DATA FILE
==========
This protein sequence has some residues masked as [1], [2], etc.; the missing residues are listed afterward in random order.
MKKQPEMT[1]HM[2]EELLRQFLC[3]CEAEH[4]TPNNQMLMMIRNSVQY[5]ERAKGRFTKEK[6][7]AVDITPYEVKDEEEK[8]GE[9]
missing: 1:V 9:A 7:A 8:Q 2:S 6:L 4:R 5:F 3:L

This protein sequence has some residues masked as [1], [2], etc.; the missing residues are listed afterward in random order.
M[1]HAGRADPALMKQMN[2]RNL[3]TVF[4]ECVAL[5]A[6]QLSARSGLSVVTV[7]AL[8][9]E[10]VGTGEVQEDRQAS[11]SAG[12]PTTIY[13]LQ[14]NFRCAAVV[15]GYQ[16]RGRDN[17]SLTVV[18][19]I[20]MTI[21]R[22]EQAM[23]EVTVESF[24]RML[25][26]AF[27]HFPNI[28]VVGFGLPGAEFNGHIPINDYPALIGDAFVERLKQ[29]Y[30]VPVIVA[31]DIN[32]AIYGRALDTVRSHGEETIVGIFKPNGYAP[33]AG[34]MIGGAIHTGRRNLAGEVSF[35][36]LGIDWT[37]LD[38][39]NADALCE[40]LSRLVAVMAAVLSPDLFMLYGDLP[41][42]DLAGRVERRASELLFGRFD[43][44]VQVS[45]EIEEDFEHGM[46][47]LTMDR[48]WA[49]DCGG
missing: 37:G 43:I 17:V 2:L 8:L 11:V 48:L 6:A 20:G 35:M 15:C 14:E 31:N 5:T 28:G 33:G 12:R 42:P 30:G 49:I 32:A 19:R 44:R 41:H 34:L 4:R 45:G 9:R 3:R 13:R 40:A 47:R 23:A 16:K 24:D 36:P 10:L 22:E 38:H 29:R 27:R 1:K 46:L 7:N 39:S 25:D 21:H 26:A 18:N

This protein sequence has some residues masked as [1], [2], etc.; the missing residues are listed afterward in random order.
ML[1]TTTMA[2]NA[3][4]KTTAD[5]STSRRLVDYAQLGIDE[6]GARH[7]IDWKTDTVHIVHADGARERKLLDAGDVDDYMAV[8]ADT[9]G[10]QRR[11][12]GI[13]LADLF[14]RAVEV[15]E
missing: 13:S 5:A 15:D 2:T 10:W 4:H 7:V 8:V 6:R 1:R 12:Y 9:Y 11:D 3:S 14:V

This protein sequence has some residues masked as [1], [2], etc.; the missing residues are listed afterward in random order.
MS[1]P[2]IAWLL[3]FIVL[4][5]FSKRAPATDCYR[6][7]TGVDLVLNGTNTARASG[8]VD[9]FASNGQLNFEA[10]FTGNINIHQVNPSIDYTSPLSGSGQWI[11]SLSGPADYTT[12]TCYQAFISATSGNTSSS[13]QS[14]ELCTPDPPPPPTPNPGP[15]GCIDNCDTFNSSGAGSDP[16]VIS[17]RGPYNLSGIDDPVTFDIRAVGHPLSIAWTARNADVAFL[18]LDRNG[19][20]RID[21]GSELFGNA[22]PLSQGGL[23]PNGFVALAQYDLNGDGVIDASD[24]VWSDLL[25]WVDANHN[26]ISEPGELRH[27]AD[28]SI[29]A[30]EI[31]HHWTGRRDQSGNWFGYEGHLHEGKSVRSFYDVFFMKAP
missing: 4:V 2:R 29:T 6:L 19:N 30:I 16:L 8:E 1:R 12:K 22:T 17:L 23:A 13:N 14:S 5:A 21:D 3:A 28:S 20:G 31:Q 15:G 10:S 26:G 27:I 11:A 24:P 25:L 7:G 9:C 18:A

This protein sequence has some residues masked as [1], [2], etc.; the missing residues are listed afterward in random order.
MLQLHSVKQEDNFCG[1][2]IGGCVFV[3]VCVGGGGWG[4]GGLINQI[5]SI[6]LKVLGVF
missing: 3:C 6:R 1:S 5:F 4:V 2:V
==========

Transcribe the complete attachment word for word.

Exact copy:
This protein sequence has some residues masked as [1], [2], etc.; the missing residues are listed afterward in random order.
MKKQPEMT[1]HM[2]EELLRQFLC[3]CEAEH[4]TPNNQMLMMIRNSVQY[5]ERAKGRFTKEK[6][7]AVDITPYEVKDEEEK[8]GE[9]
missing: 1:V 9:A 7:A 8:Q 2:S 6:L 4:R 5:F 3:L

This protein sequence has some residues masked as [1], [2], etc.; the missing residues are listed afterward in random order.
M[1]HAGRADPALMKQMN[2]RNL[3]TVF[4]ECVAL[5]A[6]QLSARSGLSVVTV[7]AL[8][9]E[10]VGTGEVQEDRQAS[11]SAG[12]PTTIY[13]LQ[14]NFRCAAVV[15]GYQ[16]RGRDN[17]SLTVV[18][19]I[20]MTI[21]R[22]EQAM[23]EVTVESF[24]RML[25][26]AF[27]HFPNI[28]VVGFGLPGAEFNGHIPINDYPALIGDAFVERLKQ[29]Y[30]VPVIVA[31]DIN[32]AIYGRALDTVRSHGEETIVGIFKPNGYAP[33]AG[34]MIGGAIHTGRRNLAGEVSF[35][36]LGIDWT[37]LD[38][39]NADALCE[40]LSRLVAVMAAVLSPDLFMLYGDLP[41][42]DLAGRVERRASELLFGRFD[43][44]VQVS[45]EIEEDFEHGM[46][47]LTMDR[48]WA[49]DCGG
missing: 37:G 43:I 17:V 2:L 8:L 11:V 48:L 6:A 20:G 35:M 15:C 14:E 31:N 5:T 28:G 33:G 12:R 42:P 30:G 49:I 32:A 19:R 44:R 41:H 34:L 4:R 45:G 9:R 3:R 13:R 40:A 47:R 23:A 16:K 24:D 36:P 10:L 22:E 38:H 29:R 27:R 1:K 46:L 7:N 39:S 25:D 21:H 26:A 18:N

This protein sequence has some residues masked as [1], [2], etc.; the missing residues are listed afterward in random order.
ML[1]TTTMA[2]NA[3][4]KTTAD[5]STSRRLVDYAQLGIDE[6]GARH[7]IDWKTDTVHIVHADGARERKLLDAGDVDDYMAV[8]ADT[9]G[10]QRR[11][12]GI[13]LADLF[14]RAVEV[15]E
missing: 13:S 5:A 15:D 2:T 10:W 4:H 7:V 8:V 6:R 1:R 12:Y 9:Y 11:D 3:S 14:V

This protein sequence has some residues masked as [1], [2], etc.; the missing residues are listed afterward in random order.
MS[1]P[2]IAWLL[3]FIVL[4][5]FSKRAPATDCYR[6][7]TGVDLVLNGTNTARASG[8]VD[9]FASNGQLNFEA[10]FTGNINIHQVNPSIDYTSPLSGSGQWI[11]SLSGPADYTT[12]TCYQAFISATSGNTSSS[13]QS[14]ELCTPDPPPPPTPNPGP[15]GCIDNCDTFNSSGAGSDP[16]VIS[17]RGPYNLSGIDDPVTFDIRAVGHPLSIAWTARNADVAFL[18]LDRNG[19][20]RID[21]GSELFGNA[22]PLSQGGL[23]PNGFVALAQYDLNGDGVIDASD[24]VWSDLL[25]WVDANHN[26]ISEPGELRH[27]AD[28]SI[29]A[30]EI[31]HHWTGRRDQSGNWFGYEGHLHEGKSVRSFYDVFFMKAP
missing: 4:V 2:R 29:T 6:L 19:N 30:I 16:L 8:E 1:R 12:K 22:T 17:L 23:A 13:N 14:S 5:A 21:D 3:A 28:S 20:G 31:Q 15:G 10:S 26:G 27:I 11:A 24:P 25:L 7:G 9:C 18:A

This protein sequence has some residues masked as [1], [2], etc.; the missing residues are listed afterward in random order.
MLQLHSVKQEDNFCG[1][2]IGGCVFV[3]VCVGGGGWG[4]GGLINQI[5]SI[6]LKVLGVF
missing: 3:C 6:R 1:S 5:F 4:V 2:V